Modern Hindu law
Modern Hindu law refers to one of the personal law systems of India along with similar systems for Muslims, Sikhs, Parsis, and Christians. This Hindu personal law or modern Hindu law is an extension of the Anglo-Hindu Law developed during the British colonial period in India, which is in turn related to the less well-defined tradition of Classical Hindu Law. The time frame of this period of Hindu law begins with the formal independence of India from Great Britain on August 14, 1947, and extends up until the present. While modern Hindu law is heralded for its inherent respect for religious doctrines, many still complain that discrimination (especially with the historical tradition of the caste system) still pervades the legal system. Though efforts to modernize and increase the legal rights of the marginalized have been made (most notably with the passage of the Hindu Code Bills and the establishment of notable legal precedents), the modern legal situation is, like all legal systems across the world, far from perfect.
History and Context
With the formal independence of India from Great Britain on August 14, 1947, India acquired a new constitution as well as a complex legal system. While a Western influence is apparent in this system, it is not an exact replication. The Indian legal system has characteristics of common law, but is codified and thus is actually more similar to civil law in nature. The modern Hindu legal system is applied to strictly personal law, including issues of marriage, inheritance and adoption, whereas India's secular legal system is applied to issues of criminal law and civil law.
India's first prime minister, Jawaharlal Nehru, worked to unify the newly independent India by proposing the reformation and codification of Hindu personal law. Nehru's efforts led to contentious debates over the so-called Hindu Code Bill, which he offered in the Indian parliament, as a way to fix still unclear elements of the Anglo-Hindu law. The Hindu Code Bill was initially and continues to be very controversial within and outside of the Hindu community. Criticism of the document is based on the belief that the laws in the Hindu Code bill should apply to all citizens regardless of religious affiliation. Though a small minority suggested some kind of return to classical Hindu law, the real debate was over how to appropriate the Anglo-Hindu law.
Nehru completed codification and partial reform, but overall the legal system only slightly changed. In the end, a series of four major pieces of personal law legislation were passed in 1955-56 and these laws form the first point of reference for modern Hindu law: Hindu Marriage Act (1955), Hindu Succession Act (1956), Hindu Minority and Guardianship Act (1956), and Hindu Adoptions and Maintenance Act (1956). Though these legislative moves purported to resolve still unclear parts of the Anglo-Hindu law, the case law and interpretive tradition of British judges and Indian judges in the British employ remained and remains crucial to the application of modern Hindu law.
The overall effect of the codification of these rules was negative. It was codified for the Hindus yet left them with limited legal option, as well as tried to stamp out any diversity name of "Hindu unity". To no surprise it also caused a deep rift between Hindus and Muslims. Some other negative effects included:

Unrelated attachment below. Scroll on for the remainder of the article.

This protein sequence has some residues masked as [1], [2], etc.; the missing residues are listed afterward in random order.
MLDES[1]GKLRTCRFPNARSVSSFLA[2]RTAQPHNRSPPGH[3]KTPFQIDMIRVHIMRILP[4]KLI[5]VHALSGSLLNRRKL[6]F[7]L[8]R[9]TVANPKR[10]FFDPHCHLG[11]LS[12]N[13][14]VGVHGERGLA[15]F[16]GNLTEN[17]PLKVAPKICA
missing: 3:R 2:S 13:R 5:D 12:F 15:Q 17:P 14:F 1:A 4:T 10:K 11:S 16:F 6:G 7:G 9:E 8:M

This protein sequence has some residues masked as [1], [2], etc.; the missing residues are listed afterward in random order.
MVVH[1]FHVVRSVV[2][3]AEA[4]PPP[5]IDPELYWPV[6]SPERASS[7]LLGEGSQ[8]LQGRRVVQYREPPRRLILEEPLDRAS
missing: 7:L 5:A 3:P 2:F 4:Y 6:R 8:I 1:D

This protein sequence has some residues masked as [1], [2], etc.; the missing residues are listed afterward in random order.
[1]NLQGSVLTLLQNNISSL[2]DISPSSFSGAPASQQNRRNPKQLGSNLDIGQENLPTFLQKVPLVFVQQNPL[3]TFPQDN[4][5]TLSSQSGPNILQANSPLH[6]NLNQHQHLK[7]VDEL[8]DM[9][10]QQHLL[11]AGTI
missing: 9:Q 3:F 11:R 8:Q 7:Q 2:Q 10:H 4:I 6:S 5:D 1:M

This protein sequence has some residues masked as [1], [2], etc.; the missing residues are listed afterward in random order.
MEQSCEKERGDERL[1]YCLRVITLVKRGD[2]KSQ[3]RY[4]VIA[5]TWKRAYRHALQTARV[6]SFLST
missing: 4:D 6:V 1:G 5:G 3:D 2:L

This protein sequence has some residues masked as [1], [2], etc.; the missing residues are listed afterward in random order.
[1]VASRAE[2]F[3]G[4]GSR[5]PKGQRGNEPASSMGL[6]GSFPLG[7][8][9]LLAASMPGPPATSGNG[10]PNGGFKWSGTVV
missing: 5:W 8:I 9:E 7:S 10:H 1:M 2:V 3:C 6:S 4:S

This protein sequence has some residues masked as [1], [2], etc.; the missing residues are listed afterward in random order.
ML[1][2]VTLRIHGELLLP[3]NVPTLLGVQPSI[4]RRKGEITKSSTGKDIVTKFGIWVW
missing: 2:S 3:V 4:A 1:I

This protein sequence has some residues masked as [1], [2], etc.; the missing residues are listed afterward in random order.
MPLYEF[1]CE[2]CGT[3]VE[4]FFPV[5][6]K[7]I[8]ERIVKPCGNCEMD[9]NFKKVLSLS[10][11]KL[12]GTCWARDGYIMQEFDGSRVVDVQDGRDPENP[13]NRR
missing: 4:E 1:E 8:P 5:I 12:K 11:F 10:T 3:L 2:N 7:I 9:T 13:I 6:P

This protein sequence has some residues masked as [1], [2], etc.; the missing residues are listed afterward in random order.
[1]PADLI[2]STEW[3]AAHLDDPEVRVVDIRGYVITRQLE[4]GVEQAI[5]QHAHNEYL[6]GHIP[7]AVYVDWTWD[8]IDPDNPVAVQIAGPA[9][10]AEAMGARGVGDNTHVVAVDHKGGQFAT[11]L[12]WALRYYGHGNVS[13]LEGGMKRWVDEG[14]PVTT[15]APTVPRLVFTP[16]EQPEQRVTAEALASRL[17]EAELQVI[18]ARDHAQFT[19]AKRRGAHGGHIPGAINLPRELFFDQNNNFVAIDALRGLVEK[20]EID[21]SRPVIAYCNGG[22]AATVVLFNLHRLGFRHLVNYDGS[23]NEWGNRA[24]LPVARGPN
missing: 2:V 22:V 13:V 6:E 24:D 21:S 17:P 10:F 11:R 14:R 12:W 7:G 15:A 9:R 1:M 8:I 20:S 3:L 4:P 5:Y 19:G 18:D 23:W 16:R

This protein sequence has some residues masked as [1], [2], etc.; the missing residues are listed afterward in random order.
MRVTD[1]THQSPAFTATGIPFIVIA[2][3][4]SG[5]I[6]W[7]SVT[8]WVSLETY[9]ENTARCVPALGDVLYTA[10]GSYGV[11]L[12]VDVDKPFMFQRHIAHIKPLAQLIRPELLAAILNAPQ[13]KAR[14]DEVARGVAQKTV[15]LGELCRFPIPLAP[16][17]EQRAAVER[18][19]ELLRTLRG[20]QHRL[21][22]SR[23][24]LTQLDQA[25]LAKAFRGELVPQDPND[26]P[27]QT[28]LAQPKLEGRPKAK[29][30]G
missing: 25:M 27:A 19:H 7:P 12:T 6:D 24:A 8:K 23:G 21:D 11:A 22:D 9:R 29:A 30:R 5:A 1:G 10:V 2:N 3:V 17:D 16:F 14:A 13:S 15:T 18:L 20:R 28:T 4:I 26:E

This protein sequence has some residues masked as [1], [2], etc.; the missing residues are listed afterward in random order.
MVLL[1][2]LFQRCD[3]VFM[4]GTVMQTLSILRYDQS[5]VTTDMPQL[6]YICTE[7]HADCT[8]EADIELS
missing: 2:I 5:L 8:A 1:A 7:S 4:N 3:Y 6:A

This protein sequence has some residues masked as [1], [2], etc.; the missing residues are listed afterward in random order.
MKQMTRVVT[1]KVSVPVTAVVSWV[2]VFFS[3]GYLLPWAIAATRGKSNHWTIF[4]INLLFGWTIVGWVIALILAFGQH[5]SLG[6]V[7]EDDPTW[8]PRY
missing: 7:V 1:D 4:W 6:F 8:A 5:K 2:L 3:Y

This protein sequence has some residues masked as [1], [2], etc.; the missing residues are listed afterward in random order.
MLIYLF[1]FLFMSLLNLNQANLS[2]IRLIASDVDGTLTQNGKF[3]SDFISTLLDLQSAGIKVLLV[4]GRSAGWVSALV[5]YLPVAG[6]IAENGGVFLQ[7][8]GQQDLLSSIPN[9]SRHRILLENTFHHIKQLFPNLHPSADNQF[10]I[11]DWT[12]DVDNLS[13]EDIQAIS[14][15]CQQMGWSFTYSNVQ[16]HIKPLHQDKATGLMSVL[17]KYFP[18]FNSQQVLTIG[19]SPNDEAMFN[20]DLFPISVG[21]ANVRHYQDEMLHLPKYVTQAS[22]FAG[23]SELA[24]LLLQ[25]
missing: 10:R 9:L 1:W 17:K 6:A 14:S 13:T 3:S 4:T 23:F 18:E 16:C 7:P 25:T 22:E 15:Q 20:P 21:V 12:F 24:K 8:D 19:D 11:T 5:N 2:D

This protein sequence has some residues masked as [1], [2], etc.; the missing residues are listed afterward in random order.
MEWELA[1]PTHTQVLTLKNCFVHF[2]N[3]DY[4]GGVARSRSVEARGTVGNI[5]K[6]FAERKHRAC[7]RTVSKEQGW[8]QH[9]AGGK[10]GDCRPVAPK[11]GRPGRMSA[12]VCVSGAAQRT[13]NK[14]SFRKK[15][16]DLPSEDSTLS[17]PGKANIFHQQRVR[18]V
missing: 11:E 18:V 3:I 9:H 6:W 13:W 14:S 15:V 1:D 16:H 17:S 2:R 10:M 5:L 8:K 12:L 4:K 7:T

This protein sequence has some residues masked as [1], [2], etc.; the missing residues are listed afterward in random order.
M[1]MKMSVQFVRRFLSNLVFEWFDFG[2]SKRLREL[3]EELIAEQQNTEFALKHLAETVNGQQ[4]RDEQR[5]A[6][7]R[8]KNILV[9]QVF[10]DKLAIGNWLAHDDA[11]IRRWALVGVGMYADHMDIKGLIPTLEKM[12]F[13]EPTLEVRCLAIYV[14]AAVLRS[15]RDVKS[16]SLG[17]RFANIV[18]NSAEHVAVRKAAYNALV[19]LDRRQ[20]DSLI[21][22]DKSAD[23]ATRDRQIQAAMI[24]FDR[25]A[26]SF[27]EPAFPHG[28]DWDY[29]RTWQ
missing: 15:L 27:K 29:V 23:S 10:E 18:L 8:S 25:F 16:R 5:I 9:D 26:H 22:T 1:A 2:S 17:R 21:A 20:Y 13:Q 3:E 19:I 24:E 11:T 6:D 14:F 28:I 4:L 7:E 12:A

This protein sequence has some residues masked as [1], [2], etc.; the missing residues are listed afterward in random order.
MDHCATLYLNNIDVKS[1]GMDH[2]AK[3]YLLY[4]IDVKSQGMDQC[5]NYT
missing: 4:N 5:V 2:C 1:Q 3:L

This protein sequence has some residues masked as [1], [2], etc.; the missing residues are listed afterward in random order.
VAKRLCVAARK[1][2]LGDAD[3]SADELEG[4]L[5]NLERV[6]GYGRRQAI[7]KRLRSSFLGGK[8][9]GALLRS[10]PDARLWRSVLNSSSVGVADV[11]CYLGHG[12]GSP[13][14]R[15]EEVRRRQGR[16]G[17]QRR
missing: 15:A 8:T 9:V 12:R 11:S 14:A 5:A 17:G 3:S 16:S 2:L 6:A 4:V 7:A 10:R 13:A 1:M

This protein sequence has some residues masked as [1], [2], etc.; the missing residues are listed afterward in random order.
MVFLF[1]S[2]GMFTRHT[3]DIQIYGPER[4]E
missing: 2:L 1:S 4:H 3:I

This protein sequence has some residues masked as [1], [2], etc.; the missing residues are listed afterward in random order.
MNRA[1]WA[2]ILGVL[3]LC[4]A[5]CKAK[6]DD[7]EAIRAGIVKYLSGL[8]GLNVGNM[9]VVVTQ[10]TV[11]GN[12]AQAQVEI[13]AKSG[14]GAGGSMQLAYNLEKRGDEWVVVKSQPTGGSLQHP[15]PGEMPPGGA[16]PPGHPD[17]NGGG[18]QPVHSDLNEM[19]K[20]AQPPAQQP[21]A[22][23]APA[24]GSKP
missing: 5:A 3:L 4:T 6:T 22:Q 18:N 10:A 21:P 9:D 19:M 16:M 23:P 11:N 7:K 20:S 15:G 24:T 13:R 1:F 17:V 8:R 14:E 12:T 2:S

- It gave Hindu women the notion that they now had equal rights.
- Compared to the religious Muslim law, Hindu law appeared to be secular in nature, and thus the only way Muslims could "secularize" laws in essence to "Hinduize" it.
- Codification fossilized Hindu law and customs into a conservative mold.
Application of Modern Hindu Law
As stated by Article 44 of the Indian Constitution, India is a secular state that strives towards legal uniformity. Many argue that the commitment of the Indian government towards this gradual uniformity of the legal system threatens the minority religious groups that utilize the plurality of the law to maintain traditions and implement their religious laws. While modern Indian Law claims to make strides towards secularism, it is undeniable that its foundations rise from the Hindu legal tradition and continues to maintain religious legal acceptance by recognizing the personal and family laws of the Islamic, Christian, Jewish, and Hindu religions.
Before discussing the modern application and sources of Hindu law it is important to outline whom thse laws govern. In the case of Hindu personal and family laws, as outlined by the Acts of Parliament discussed below, those that are followers the Hindu religion, as well as those who are not Christian, Jewish or Muslim, are held accountable to these laws. Therefore, it is assumed that all Indians who are not Muslim, Jewish or Christian are Hindu, disregarding personal religious laws of followers of Buddhist, Jain, Sikh and other religions, creating controversy within these communities. The Indian legal system does recognize Muslim, Jewish and Christian family courts as well as secular family courts.
Sources of Modern Hindu Law
Sources of Classical Hindu law arose from the religious texts of the Dharmaśāstra, as well as sadachar or customs, and commentaries or digests that translated and interpreted the laws. Since British colonialism, India has codified several aspects of the Hindu tradition into the Indian legal system as well as adopted common and civil legal procedures.
Legislation, as created and implemented by the Indian government, is the strongest source of law in all Indian courts. In the case of two conflicting sources, legislation holds the highest jurisdiction. While it is not a traditional source of law for the Hindu legal system, it is the latest and most legitimate form.
During colonialism, the British codified several aspects of the Hindu legal tradition into the Indian legal system, with the assumption that all Indians were Hindus. Thus upon gaining independence, many of the same laws that governed the country during colonialism were maintained as such, making the Indian Constitution and legal system heavily laden with Hindu legal traditions at its foundation.
India is based on the British common legal system, thus the courts rely heavily on stare decisis, or precedent, when deciding cases. Any case decision made by a higher court is a source of law to all of the lower courts, in the prospect that the laws will be applied in a similar manner. The Hindu family courts are expected to follow laws handed down from previous cases.
Modern Hindu law relies on the interpretation of judges and their ability to decipher mitigating factors within each legal situation. This is reflective of the ancient Hindu legal tradition of working out problems on a case specific basis in finding justice in each specific instance.
Notable Legal Precedents and Legislation